When asked what I want to be when I grow up, I instinctually reply with an impressive-sounding mouthful: When I grow up, I’d like to be a foreign correspondent, working in television, focusing on conflict zone journalism and war reporting.
The dream is a relatively new one, and how I plan on achieving it – and whether or not I follow through – are hazy details. But they are, nonetheless, details: Details compared with how I feel when I read and see and hear about what’s going on in the world, about human rights abuses and people getting shot to the ground over their right to stand and speak up.
It’s an anger that starts in the pit of my stomach, empties out my mind and mobilizes my feet so that in a matter of minutes, I’m storming around my house in an anxious rage. As time passes, the feeling eventually wears off. But I never forget, and to this day, am able to cite three queasy memories as my reasons for wanting to do what I want to do.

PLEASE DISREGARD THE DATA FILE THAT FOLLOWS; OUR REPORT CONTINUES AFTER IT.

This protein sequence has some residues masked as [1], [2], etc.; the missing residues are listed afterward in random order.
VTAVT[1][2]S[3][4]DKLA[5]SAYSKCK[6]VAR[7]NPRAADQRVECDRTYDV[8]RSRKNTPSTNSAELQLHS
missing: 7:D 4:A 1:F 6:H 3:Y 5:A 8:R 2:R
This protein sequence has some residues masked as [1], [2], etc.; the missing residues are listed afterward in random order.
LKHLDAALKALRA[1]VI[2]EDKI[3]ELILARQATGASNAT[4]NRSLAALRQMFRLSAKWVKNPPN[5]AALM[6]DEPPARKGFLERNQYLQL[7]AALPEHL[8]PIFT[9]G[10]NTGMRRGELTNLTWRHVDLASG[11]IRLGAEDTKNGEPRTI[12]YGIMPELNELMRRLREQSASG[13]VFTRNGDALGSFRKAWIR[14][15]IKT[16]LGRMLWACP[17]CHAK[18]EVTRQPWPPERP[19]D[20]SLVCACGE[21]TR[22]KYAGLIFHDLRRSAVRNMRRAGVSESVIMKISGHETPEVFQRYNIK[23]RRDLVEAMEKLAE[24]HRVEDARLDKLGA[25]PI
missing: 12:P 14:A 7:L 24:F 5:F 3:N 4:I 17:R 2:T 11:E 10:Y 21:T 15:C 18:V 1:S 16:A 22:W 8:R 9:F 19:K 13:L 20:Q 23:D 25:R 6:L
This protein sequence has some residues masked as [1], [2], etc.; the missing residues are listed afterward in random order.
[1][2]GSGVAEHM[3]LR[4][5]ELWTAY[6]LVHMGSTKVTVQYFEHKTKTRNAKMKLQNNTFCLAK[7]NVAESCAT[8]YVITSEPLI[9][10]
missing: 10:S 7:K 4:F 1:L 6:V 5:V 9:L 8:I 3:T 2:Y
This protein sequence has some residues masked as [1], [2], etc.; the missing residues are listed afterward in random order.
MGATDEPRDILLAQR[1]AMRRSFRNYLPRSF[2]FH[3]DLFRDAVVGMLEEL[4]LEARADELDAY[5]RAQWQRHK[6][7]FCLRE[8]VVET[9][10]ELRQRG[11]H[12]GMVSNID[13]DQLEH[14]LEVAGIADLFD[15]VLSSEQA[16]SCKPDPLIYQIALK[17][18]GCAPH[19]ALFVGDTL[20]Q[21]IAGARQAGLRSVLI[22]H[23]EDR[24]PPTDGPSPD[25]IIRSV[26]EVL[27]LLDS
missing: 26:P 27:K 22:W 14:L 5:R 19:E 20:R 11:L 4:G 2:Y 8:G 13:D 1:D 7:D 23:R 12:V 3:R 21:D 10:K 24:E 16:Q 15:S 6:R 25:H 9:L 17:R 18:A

The first was back when I was in high school: I was at home and saw, for the first time, the photos of the 9/11 attacks. Specifically the ones where innocent American civilians were jumping from the second tower.
The second instance was a video of a woman, covered completely head-to-toe, getting stoned to death.
And most recently, I clicked a photo on Twitter before reading the caption. Turns out, to my horror, it had been captioned something like “what a suicide bomber looks like after detonation.”
More detail would be unnecessary. I also think it’s pretty clear how much impact these images can have on someone, psychologically, emotionally, even physically, for those with a weaker stomach than I.
There are dozens of reasons why I’m drawn to conflict zone reporting, and there are hundreds of reasons why I shouldn’t pursue it in any way other than occasionally clicking on the odd photo. But the truth is, I only need three: Three reasons that can’t be unseen, unthought, or unfelt. And once you’ve felt a certain way, it’s practically impossible to try to lead a life feeling any differently.